#ShockWildlifeTruths: Project Rhino’s call to dehorn rhino

2017-11-03 09:07
Post a comment 0

Cape Town - Project Rhino, an association of like-minded organisations established in 2011 that facilitates vital rhino conservation interventions, is making a national and international call for funding to have approximately 200 rhino dehorned in KwaZulu-Natal, over the next year.

Dehorning is seen as a temporary measure to prevent the killing of a rhino for its horn by poachers. It is an ongoing process, as the horn regrows after removal.

However, despite organisations saying that dehorning has positive results for rhinos, dehorned rhinos were killed at Wildschutsberg Game Reserve in Eastern Cape. The Reserve's owner, Greg Harvey is outraged following the killing of his entire dehorned rhino population in the last two weeks on the private game reserve.

SEE: #ShockWildlifeTruths: Rhino poachers wipe-out Eastern Cape private game reserve's entire herd

KZN has lost close on 200 rhino this year, compared to 162 rhino in 2016. While these figures are alarming, the dehorning intervention has achieved positive results over the last two years since it was initiated in a many of the private reserves in KZN.

For five years since 2011, the rhinos poached on private reserves made up 24% of the total lost in the provinces. Since dehorning started, this number has dropped to an average of 4.5% over the past 2 years. 

ALSO SEE: #ShockWildlifeTruths: Rhino horn online auction pros and cons, readers respond

"Although by no means a silver bullet, the dehorning efforts of rhino have proved a very effective tool in deflecting poachers. We recognise this is not necessarily a tool that can be applied to all reserves such as those with big populations and therefore unable to deploy such a strategy, but on the smaller reserves, it can prove effective. The reserves with larger populations, however, will require our full and ongoing support as they may take the brunt of this deflection strategy," says Dr Simon Morgan, Director at WildlifeACT and Project Rhino Founder member. 

The dehorning process is conducted by an experienced wildlife veterinarian and a team of specialists whereby the rhino is sedated, and the horn is removed and shaped to take off as much horn material as possible in a quick and painless procedure.

(Photo: Chris Galliers)

Chris Galliers, Project Rhino co-ordinator, says “Our member reserves, who are made up of private, community and state owned reserves, have communicated to Project Rhino that one of their greatest needs is to dehorn all their rhino and to continue to maintain the horns as short as possible.”

Project Rhino has conducted 25 horn removals on rhino from KZN reserves since June this year, costing a total of R200 000. The organisation is now faced with overwhelming requests to conduct over 200 horn removals in KZN which will cost approximately R1.6 million.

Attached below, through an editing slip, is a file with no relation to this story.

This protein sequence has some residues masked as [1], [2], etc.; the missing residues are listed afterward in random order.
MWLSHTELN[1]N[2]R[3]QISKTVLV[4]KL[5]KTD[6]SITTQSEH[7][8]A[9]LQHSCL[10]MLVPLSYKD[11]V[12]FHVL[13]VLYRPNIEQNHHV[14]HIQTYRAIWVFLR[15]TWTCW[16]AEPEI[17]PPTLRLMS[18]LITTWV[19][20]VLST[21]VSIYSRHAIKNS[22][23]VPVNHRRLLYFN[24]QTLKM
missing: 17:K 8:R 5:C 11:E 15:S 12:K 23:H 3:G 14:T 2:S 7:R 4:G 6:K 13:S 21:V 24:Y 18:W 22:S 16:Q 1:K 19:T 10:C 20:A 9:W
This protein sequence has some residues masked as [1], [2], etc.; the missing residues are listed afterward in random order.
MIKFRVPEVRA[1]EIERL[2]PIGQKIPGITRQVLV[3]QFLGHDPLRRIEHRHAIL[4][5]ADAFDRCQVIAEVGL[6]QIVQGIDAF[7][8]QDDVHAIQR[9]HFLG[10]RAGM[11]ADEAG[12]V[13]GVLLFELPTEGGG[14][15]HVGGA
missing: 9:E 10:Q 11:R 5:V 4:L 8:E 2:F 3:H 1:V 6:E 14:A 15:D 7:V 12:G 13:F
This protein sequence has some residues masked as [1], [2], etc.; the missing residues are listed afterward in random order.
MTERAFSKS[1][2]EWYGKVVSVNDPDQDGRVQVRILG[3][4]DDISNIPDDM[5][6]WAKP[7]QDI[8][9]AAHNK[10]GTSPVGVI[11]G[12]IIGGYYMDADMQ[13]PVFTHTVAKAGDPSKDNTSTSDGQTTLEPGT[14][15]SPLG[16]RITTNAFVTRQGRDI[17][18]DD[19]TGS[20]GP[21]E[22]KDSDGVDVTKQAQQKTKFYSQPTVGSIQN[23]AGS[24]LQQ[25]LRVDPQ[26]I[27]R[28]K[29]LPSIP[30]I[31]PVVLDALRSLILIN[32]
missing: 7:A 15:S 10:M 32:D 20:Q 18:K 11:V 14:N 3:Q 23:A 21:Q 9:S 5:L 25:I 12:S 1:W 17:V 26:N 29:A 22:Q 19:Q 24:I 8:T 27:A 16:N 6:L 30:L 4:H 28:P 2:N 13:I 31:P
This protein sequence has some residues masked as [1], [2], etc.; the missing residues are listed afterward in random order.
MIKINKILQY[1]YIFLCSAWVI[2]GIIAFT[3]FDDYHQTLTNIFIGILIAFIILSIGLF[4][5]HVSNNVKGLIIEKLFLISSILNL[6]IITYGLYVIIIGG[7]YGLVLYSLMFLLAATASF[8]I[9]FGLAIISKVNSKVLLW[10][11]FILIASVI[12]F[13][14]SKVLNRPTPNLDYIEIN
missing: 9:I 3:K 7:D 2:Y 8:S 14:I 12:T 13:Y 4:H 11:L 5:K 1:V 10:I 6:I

SEE: #WorldRhinoDay: Why we need to protect our rhinos

At an average of R7000-8000 per rhino, the costs quickly add up and have been further exacerbated by other budget demands and budget cuts to many Rhino Reserves. One of the ways to achieve this is to offer both local and international members of the public, a chance to be directly involved in this critical conservation work.

The payment towards this experience will contribute directly to a current and vital conservation intervention. Project Rhino wants to encourage everyone, from individuals to large corporate businesses, to get involved in this project and join in the fundraising efforts, noting the benefit of issuing tax deductible 18a certificates on every donation made.

(Photo: Chris Galliers)

“Wildlands and Somkhanda have made the decision to dehorn its rhino and found it to be very effective in devaluing the horn and increasing the risk to poachers. It is not something we like to do but we have taken this proactive stance as a temporary measure which gives us more time to work on other important systems that are used to protect our rhino,” says Dave Gilroy, Wildlands strategic manager - conservation.  

Integrated Strategic Management Approach

DEA's report in July 2017 on the progress of the implementation of the Integrated Strategic Management Approach of Rhinoceros shows a "slight decrease" in poaching.

SEE: SA sees 'slight decrease' in rhino poaching in 2017

"A total of 529 rhino have been poached since January 2017, compared to 542 in the same period for 2016, representing a decrease of 13 rhinos," says The Minister of Environmental Affairs, Dr Edna Molewa.

However, rhino poaching increased in KZN in that same period. In an attempt to combat the increase of poaching in KZN, Molewa says "Ezemvelo KZN Wildlife has begun strengthening its response capacity as an anti-poaching unit in line with the existing Mission Area Joint Operational Center (MAJOC). As part of the plan, they are now in the process of setting up an Intensive Protection Zone (IPZ) to ensure priority allocation of resources to where it matters most."

What to read next on Traveller24:

#ShockWildlifeTruths: Rhino poachers wipe-out Eastern Cape private game reserve's entire herd

SA photojournalist shines the light on SA's black rhino brutality (Warning: Graphic)

#ShockWildlifeTruths: North Korea accused of state-sanctioned rhino horn and ivory smuggling